Gill Bentham: Finding real love, awakening long-dormant dreams

Born in Lancashire, England, and now living in Yorkshire, Gill Bentham went into nursing directly out of high school. She loved the whole idea of being involved with people, especially one-on-one.

Gill’s parents supported her career decision, although her art teacher was extremely unhappy when she chose that path rather than following her dream of becoming an artist.

As her career progressed, Gill focused on palliative care in a hospice environment. She became a lecturer teaching medical professionals about end-of-life issues and how they can better control a patient’s pain by manage symptoms.

“It was beautiful because I could talk to an elderly lady standing at death’s door the night before and be in the classroom the next morning helping students understand how powerful it can be to spend time with someone who really needs a bit of human attention,” Gill explained. “At the height of my career, I felt that’s what I was called to do.”

As a Christian, Gill also had a strong desire to help people learn, grow and flourish in their faith. She started teaching kindergarten at church when she was a teenager and grew to the point of leading Bible studies and developing discipleship materials for adults.

Eventually, Gill became a part-time pastor, which she turned into a full-time effort after walking away from nursing. However, as a mother of two married to someone she described as a real narcissist, it was a constant challenge for her to make things work.

“It felt as though everything I tried to do was more or less sabotaged and undermined,” she explained. “Despite my best intentions, pastoring never came to fruition. Still, I had real passion for helping people be fulfilled by understanding what made them tick and how they could overcome their weaknesses to fully utilize what they were gifted at doing.

“When we lend our strength to someone else in an area where they are weak, it helps both people to grow, learn and make sense of their mistakes,” she added. “It gives them a second chance.”

Falling into a trap

While in her 30s, Gill fell into a trap that is common among people that age.

“I wasn’t doing much to sustain my own personal growth to the point I felt nourished and refreshed,” she explained. “Art did that for me. Reading, writing and, especially, journaling has been the No. 1 thing that served me well consistently since I was a young girl.

“However, when I was younger, I became obsessed with the need to journal every single thing I did during the day. It came to a point where I felt God asking me if I was prepared to stop journaling and trust him with my memories,” she added. “God’s perspective of your life is far more important than what you think about your life.”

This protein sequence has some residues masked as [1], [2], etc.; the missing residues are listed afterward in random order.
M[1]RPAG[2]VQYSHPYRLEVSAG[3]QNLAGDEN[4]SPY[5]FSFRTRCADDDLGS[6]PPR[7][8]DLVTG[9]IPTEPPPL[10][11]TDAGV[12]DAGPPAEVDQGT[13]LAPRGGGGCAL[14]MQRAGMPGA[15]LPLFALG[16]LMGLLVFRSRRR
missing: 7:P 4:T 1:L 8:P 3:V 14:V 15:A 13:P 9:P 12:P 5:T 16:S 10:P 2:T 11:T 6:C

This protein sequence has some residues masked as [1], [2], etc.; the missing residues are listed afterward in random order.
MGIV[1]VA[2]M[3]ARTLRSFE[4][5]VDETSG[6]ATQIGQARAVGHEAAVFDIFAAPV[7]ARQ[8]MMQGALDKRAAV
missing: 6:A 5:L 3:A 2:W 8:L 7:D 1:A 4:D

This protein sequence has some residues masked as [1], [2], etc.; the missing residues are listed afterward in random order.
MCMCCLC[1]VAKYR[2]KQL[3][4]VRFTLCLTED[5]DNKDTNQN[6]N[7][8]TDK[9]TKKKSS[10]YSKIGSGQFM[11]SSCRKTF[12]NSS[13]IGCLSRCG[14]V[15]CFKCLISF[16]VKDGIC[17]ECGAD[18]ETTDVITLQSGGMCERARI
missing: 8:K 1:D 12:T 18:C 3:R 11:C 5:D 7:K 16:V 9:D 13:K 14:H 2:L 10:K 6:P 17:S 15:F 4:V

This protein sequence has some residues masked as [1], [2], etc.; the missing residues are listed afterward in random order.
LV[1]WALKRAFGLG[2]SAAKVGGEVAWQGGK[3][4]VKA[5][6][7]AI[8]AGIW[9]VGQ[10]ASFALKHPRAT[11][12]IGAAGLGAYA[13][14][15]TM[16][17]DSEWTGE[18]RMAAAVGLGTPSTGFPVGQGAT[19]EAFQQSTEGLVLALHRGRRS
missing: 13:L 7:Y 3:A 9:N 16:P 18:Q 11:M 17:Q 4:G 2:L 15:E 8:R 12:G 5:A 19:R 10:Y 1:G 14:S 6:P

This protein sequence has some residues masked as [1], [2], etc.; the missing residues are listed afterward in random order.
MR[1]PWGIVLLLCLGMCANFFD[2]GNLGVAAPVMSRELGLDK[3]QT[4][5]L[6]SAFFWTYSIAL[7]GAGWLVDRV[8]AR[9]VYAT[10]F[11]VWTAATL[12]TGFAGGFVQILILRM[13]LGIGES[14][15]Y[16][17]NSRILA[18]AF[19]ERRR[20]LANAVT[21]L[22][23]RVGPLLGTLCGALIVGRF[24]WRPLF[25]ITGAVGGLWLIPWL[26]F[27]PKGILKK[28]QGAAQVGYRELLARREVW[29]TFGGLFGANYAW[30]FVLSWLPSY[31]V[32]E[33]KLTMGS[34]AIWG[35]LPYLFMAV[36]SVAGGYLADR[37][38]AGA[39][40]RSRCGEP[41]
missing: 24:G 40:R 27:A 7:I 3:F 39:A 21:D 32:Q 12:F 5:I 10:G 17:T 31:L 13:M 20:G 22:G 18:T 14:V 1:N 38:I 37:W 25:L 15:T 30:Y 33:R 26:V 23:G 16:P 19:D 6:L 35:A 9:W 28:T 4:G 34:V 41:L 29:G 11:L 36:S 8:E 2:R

Gill was 18 when she abandoned journaling entirely. Going forward, she maintained lists and notes about things she had prayed about as well as prayers God had answered. Yet, there wasn’t a lot of depth to what she was writing. A few years later, God gave Gill a chance to resurrect her journaling, but with a completely different slant that focused on spiritual formation.

“My journaling became more about processing and reflecting on things that happened in order to make sense of my life, people I encountered and things I experienced,” she explained. “My earlier journaling efforts were focused on more routine things, like activities I had done, foods I ate and people I had been with that day.”

After setting that diary-type journaling aside as a teenager, when Gill picked it up again, she started to benefit from years of analysis and reflection. Her writing became more perceptive and future-oriented. She could critique themes and trends taking place in the world.

When COVID basically locked down the world, Gill found herself in her element. As an introvert, she was content to sit at home reading, writing and working. But, others were not as fortunate. Without those same tools at their disposal, many people were unable to manage the isolation in a good way.

Untangling her experiences

Before turning 50, Gill had a goal to write her first book, which she did six months before her milestone birthday. It required four months of her time to complete, but she thought the manuscript was too convoluted to be released to the public. It would require lots of refining to become a helpful tool for people to use.

“The story was about frustration, which was a theme that ran through my life. As I was coming to terms with frustration, I realized I was embracing that attitude as a friend,” she explained. “My frustration stemmed from having suppressed my creative flow and agreeing with others that I needed to pursue nursing rather than become an artist.”

Gill modified her manuscript by describing people she admired who had broken the mold and created something for the sake of creating, or simply because they were good at what they did. As a result, her early manuscript morphed into an interesting story.

“I used a metaphor of a tangled ball of wool that became knotted and matted to the point it no longer represented the beauty of its potential,” said Gill. “I wanted to speak to people who didn’t necessarily have any biblical knowledge or even an understanding of God and why he created them. But, through the lens of understanding their life experiences, they could realize they had a destiny and a purpose to fulfill.”

Gill wanted people to come to that conclusion without having to accept an overtly Christian stance.